Just because enemy units are armored, there’s no reason not to initiate your ambush with a command-detonated mine. The Claymore has long had anti-tank equivalents in off-route AT mines, essentially a remote-command-launched rocket that you aim in advance where you expect the enemy armor to be. We don’t know how far these go back, but the first one we used to use was based on the old 3.5″ rocket launcher (the Super Bazooka invented in WWII and used in Korea after the 2.36″ one proved useless on T-34s). The US also has a set of shaped charges and platter mines that have a limited standoff capability. Most American troops never see or train with these devices; for whatever reason, they’re not a training priority, but they’re in the inventory.

The main use of mines, despite that long digression about ambushes, is to fortify positions. A minefield of this type has very limited utility if not covered by friendly observation and fire at all times; otherwise, the enemy can simply blow or lift the mines, something that, like mine emplacement, can be done “retail” by combat troops or “wholesale” by engineers. For this reason, the Hollywood trope of the patrol caught in the minefield is actually a very rare occurrence off-screen. You do not actually find your patrol in a minefield on a nice sunny day with the leisure to probe for mines with a stick (and please, not a bayonet). You find your patrol in the middle of the mines, usually a night in the foulest weather imaginable, and under accurate enemy direct or indirect fire.

In addition to mines that can be placed by troops, minefields can be emplaced hastily by engineer equipment, including sophisticated mechanical minelayers that lay mines in a ditch or holes the machines themselves dig, and pods that can scatter mines from aircraft, usually helicopters or (these days) UAVs.

Minefields emplaced by civilized troops for defensive purposes are, by international convention, marked with recognized international symbols. This is part of why mine, booby-trap, and IED warfare by irregular forces is often hated by regulars; the irregulars do not comply with these rules and norms, and so are thought to be fighting underhandedly. (The guerrillas, for their part, see it as merely doing what they can in an asymmetric fight).

The other part of forces’ loathing for enemies’ mine warfare is, as Tom’s character Duce Parilla seems to have internalized, you can’t fight back against a mine. The guy who killed or maimed your men is long gone. (Of course, you can fight back against minelayers, but the fight is indirect and requires you, too, to play to your asymmetric strengths). This feeling of frustration by mine-warfare attack (in this case, by booby traps that produced casualties) was a key ingredient, along with inadequate officer selection & training and bad leadership at all levels from corporal to Corps, in the misconduct of Americal Division troops that became known as the My Lai Massacre.  They were so tired of taking casualties by booby trap, and so badly led, that they took out their fear and frustration on enemy noncombatants instead.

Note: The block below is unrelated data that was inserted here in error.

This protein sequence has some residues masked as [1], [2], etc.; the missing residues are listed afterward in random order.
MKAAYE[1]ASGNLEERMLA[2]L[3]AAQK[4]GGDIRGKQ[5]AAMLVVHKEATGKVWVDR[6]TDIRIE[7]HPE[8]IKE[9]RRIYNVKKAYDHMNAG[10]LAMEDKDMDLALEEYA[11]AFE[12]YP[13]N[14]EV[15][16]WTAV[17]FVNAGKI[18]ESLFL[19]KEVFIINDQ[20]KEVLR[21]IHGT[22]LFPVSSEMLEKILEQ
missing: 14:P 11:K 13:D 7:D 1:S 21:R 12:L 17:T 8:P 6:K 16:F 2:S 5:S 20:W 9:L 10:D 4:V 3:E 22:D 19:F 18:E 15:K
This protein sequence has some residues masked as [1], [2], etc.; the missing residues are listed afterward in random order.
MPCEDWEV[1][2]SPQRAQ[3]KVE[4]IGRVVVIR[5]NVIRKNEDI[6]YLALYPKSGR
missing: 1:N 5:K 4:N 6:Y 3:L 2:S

As tragic as the outcome was for the simple peasant families of My Lai 4, the murders were a great victory for the Communists in the key center of gravity of the war — the minds of the American public and their elected leaders. It was part of an array of events that drove a schism between the military and the media that endures almost 40 years later.

So What’s the Difference?

Mines, Booby Traps, and Improvised Explosive Devices are three somewhat overlapping categories of (usually but not always) explosive weapons.

landmines_1

Mike Croll defines landmines as:

mass-produced, victim-operated, explosive traps.1

In American usage (Croll was a British soldier and, subsequently, NGO counter-mining expert), “landmines” also includes command-detonated weapons like the Claymore. It was once customary for patrols to use a Claymore wired with a tripwire and a pull or pull-release firing device to delay pursuit; this usage has been banned by American military lawyers who were, we are not making this up, inspired by Princess Diana.